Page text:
Lump sum will be sold on non-advised basis: Providers

The new uncrystallised fund pension lump sum option to access pension funds will still be sold on a non-advised basis, despite the regulator telling the industry to treat it as they would drawdown, because it is not mandatory to get advice when accessing the latter, providers have said.

Yesterday, the Financial Conduct Authority published a consultation paper on the ‘guidance guarantee’. One part of the paper that concerns both intermediaries and insurers was around the regulation of the new uncrystallised fund pension lump sum option.

As FTAdviser reported, until formal rules are drafted, the FCA expects firms to treat uncrystallised lump sums - which have recently been characterised as allowing pensions to be treated like a ‘bank account’ - as they would drawdown, which for many providers will require advice to be taken.

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John Lawson, head of policy at Aviva, pointed out that it is possible to buy drawdown as an unadvised customer and therefore possible to go down the lump sum route as an unadvised customer.

“What this part of the paper says is that advisers should treat UFPLS like they would drawdown from an advice point of view, particularly when considering sustainability of income over lifetime. As far as non-advised customers are concerned, firms should ensure that sufficient information is provided to the customer to allow them to make an informed choice.”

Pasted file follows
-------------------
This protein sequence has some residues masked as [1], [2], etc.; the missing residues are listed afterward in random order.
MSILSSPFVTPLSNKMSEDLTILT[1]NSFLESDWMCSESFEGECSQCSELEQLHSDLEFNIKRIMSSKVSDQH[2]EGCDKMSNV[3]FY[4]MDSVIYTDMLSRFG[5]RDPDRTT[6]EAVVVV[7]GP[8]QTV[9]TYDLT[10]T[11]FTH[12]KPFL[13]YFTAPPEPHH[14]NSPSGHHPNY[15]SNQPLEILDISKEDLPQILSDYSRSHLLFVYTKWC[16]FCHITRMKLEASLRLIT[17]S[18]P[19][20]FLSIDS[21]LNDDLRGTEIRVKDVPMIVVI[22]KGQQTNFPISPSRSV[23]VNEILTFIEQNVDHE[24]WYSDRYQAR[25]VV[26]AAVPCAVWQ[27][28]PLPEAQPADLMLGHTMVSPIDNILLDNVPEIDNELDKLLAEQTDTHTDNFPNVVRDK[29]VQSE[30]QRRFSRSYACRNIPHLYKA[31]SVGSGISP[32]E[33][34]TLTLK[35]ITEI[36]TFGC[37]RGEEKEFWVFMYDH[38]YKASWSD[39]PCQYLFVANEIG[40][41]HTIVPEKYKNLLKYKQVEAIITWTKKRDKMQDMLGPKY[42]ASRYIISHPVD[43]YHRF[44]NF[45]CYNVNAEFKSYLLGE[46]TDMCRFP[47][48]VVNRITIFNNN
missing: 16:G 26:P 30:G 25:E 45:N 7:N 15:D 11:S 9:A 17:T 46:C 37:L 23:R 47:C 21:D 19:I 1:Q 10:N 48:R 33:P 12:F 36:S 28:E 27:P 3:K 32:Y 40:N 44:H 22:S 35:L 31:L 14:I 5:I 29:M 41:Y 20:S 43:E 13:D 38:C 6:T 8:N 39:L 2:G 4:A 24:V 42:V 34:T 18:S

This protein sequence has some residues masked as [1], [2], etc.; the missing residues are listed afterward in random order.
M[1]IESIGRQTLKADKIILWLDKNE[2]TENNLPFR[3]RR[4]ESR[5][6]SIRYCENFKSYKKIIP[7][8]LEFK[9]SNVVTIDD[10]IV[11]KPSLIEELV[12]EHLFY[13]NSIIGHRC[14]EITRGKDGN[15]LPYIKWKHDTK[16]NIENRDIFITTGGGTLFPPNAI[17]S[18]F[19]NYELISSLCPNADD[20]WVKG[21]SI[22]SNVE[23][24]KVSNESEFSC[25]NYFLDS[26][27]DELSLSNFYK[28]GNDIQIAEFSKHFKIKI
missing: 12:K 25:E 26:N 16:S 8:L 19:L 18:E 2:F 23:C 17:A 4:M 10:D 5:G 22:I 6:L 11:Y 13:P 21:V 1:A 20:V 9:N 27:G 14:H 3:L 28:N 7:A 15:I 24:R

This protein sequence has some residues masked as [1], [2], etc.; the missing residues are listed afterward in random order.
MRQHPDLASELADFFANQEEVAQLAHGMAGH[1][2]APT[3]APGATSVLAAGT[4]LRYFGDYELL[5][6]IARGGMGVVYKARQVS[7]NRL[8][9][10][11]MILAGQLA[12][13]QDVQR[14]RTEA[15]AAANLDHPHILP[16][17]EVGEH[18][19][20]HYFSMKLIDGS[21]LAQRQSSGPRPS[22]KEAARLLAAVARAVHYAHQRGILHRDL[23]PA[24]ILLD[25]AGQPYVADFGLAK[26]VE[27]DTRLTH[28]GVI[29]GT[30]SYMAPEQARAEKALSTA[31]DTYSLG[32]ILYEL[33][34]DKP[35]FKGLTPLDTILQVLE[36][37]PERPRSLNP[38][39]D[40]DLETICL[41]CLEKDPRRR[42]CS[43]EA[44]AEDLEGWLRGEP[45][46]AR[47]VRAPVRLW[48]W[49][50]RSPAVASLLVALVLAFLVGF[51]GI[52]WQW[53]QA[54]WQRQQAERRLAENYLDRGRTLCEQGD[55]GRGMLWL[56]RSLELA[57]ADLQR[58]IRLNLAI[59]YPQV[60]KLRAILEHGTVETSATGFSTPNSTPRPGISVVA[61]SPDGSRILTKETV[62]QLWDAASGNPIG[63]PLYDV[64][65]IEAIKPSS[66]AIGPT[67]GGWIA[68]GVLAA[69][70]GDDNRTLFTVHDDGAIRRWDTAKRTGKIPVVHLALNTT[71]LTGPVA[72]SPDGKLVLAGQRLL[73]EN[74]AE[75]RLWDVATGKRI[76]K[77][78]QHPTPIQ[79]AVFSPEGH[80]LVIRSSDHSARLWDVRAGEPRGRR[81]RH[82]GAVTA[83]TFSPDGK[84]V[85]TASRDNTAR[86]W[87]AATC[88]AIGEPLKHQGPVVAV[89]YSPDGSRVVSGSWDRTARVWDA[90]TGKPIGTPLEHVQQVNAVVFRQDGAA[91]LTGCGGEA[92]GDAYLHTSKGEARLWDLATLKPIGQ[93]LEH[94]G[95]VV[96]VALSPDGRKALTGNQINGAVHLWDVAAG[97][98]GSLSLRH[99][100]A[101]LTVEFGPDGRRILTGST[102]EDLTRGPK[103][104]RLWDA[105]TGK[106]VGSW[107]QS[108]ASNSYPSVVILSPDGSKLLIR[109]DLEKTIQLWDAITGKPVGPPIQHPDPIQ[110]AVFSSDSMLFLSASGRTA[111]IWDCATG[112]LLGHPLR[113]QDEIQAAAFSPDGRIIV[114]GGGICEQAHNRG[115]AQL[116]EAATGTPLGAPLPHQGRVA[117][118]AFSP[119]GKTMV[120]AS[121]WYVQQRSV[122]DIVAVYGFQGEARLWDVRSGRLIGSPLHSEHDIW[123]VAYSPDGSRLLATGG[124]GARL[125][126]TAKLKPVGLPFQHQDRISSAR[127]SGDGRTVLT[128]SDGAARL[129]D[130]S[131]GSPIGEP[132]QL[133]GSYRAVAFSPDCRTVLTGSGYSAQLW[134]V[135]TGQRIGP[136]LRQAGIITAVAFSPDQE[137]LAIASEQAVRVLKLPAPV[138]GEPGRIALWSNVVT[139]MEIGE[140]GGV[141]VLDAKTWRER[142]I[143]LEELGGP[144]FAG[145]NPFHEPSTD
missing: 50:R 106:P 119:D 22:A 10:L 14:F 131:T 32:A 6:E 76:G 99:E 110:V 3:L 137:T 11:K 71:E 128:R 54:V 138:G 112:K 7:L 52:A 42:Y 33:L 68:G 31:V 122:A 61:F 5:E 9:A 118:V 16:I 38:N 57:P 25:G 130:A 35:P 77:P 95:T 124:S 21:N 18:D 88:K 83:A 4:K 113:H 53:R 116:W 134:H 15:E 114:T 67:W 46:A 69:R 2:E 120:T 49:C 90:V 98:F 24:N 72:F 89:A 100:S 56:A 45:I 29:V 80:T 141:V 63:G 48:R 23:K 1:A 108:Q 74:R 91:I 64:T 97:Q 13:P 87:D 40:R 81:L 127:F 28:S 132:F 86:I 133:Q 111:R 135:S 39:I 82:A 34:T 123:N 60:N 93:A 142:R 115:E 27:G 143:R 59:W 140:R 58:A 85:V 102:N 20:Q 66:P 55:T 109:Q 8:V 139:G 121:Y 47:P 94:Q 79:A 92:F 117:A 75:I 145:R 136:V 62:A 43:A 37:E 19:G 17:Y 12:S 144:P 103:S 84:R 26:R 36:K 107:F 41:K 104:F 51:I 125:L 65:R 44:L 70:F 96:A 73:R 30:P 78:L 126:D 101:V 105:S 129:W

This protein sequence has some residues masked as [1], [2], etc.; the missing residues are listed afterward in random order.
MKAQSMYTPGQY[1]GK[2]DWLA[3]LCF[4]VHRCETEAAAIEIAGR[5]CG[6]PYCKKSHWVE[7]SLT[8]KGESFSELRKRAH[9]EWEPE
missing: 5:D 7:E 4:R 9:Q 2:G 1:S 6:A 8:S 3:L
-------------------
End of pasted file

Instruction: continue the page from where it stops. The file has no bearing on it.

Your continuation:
Alastair Black, head of income solutions at Standard Life, stated that the firm already sells drawdown on a non-advised basis, so planned to do the same for UFPLS.

“I do think it’s important that providers help customers understand the risks, but the FCA mentioned in the paper that not all drawdown must be advised.”

Fiona Tait, business development manager at Royal London, explained that the requirement for prospective retirees to seek advice before using the lump sum option is not from the regulator, but incumbent on product providers.

“At Royal London we have decided that pension policy holders looking at that option will receive documentation with strong wording encouraging them to get advice, but will stop short of saying they have to, after all it’s still their money.”

Mr Black also noted that the regulator’s paper brought some clarity to how contract and trust-based defined contribution pension schemes would have to deal with the new drawdown options, calling on The Pensions Regulator to do the same.

Mr Lawson agreed, questioning the assertion that there will be a level playing field between contract and trust-based schemes, with Department for Work and Pensions making mirror rules for occupational schemes to follow.

“This is clearly not the case, as occupational schemes appear to escape paying their fair share of the levy to fund the guidance guarantee. We would call on DWP to make its position clear on levies for occupational schemes and the contribution they should make to the guidance.”

Advisers had long suspected that there might be a trade-off between the guidance guarantee levy they would be required to pay part of and the increased business they might receive off the back of the guidance sessions.